The Macdonald High School Nature Club

by Dan Mullins

To say that students and staff in the Nature Club at Mac share a love of nature probably comes as no surprise. This spring, they also share a space during most lunchtimes, as well as fellowship – they relate easily and comfortably to one another, cracking jokes, and mentioning each other’s preferences and foibles in a good-natured way. They share a sense of belonging.

Membership is open to all and currently stands at a dozen or so students. On a beautiful late-spring day in early June, they received their new club shirts. The long-sleeve tees are Kelly green, and emblazoned with the club’s logo – a stout oak tree with the words Mac Nature Club below it, surrounded by a bird, bat, bee, horse and a star. They were excited to receive them and put them on within minutes of receiving them.

Having recently taken a trip to A Horse Tale Rescue (a horse rescue and registered charity in Vaudreuil) the students were eager to talk about it. 

“All the horses there were going to be put down!” 

“My best friend’s mom runs the horse rescue!” 

“Did you know that Ms. Blackburn volunteers there?”

Ms. Blackburn, of course, is Diane Blackburn. She is the heart of the club and is an integration aid at Mac. Helping out with the club are Maria Cavaiuolo, a library technician, and Maria Destounis, another integration aide. Blackburn notes that the club currently meets during lunch hour instead of after school like it did in the past. This format can make things seem very compressed as students eat before activities get underway. The change is due to measures put in place during the pandemic and represents an improvement: Katherine Lindsay, a Grade 8 student, points out that this is her first year in Nature Club “because there was no Nature Club last year.” She says she has every intention of taking part again next year.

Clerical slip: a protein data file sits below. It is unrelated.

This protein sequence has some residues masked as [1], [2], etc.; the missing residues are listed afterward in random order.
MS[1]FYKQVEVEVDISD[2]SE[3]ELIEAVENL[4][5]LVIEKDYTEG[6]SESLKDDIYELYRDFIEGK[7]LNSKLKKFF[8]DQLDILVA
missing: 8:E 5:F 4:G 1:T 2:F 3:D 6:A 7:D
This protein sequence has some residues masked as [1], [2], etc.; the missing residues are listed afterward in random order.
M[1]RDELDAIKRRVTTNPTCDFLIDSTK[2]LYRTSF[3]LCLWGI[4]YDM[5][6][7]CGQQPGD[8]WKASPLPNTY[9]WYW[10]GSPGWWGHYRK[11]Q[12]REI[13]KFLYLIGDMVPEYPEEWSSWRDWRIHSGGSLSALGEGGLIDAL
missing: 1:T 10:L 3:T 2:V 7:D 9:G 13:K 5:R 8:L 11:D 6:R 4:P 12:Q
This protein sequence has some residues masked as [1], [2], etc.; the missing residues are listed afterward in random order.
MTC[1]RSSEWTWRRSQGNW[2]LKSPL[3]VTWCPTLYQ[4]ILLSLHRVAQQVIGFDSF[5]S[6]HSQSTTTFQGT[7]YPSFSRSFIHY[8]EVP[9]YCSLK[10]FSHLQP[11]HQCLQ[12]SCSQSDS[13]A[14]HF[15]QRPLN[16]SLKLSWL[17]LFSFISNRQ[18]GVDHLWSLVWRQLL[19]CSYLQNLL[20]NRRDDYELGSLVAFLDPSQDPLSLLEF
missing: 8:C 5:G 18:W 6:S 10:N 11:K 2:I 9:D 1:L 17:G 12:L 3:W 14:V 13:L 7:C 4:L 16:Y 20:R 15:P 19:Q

The club has been raising butterflies, and they’re getting close release day. How many Painted Lady butterflies are in the habitat? Well, it depends on who you ask. Lindsay counted ten. Her fellow club member Hannah Hillrich suggested it was eleven. According to the official count on that day, Hillrich was correct. However, Blackburn pointed out that in fact there are twenty-two, counting the ones that had yet to emerge from their chrysalis.

A Fly-Away Event for all twenty-two of the now-hatched painted ladies was held on Tuesday, June 14th. The event featured a song written for the occasion by Lindsay and Sarah Demsey. Lindsay sang and Demsey accompanied her on guitar, an instrument she first picked up four years ago. The lyrics of the song, entitled Wish on a Butterfly reflect on the insects’ beauty and fragility.

There are many creatives in the club. Often, activities they do are creative in nature. For example, a papier-mâché planet earth that was constructed for Earth Day and a ladder entitled “Steps to a Better World” on which every rung is a message about sustainability and the environment. One student, Dilum Ethige Silva, recently wrote and illustrated a book entitled Frozen 28: Magicita.

The club also has a garden plot, takes trips to the Ecomuseum, the Morgan Arboretum, and the Macdonald Farm at the nearby McGill Campus. They encourage recycling and other environmentally friendly practices. They support each other’s eco-practices like when Lindsay found a goose egg and incubated it until hatching and then donated the hatchling to a wildlife sanctuary.

The kindness of the students who take part in the club is obvious and their earnest ecological efforts are inspiring. With young people like these, we can all wish on a butterfly and hope for a greener future.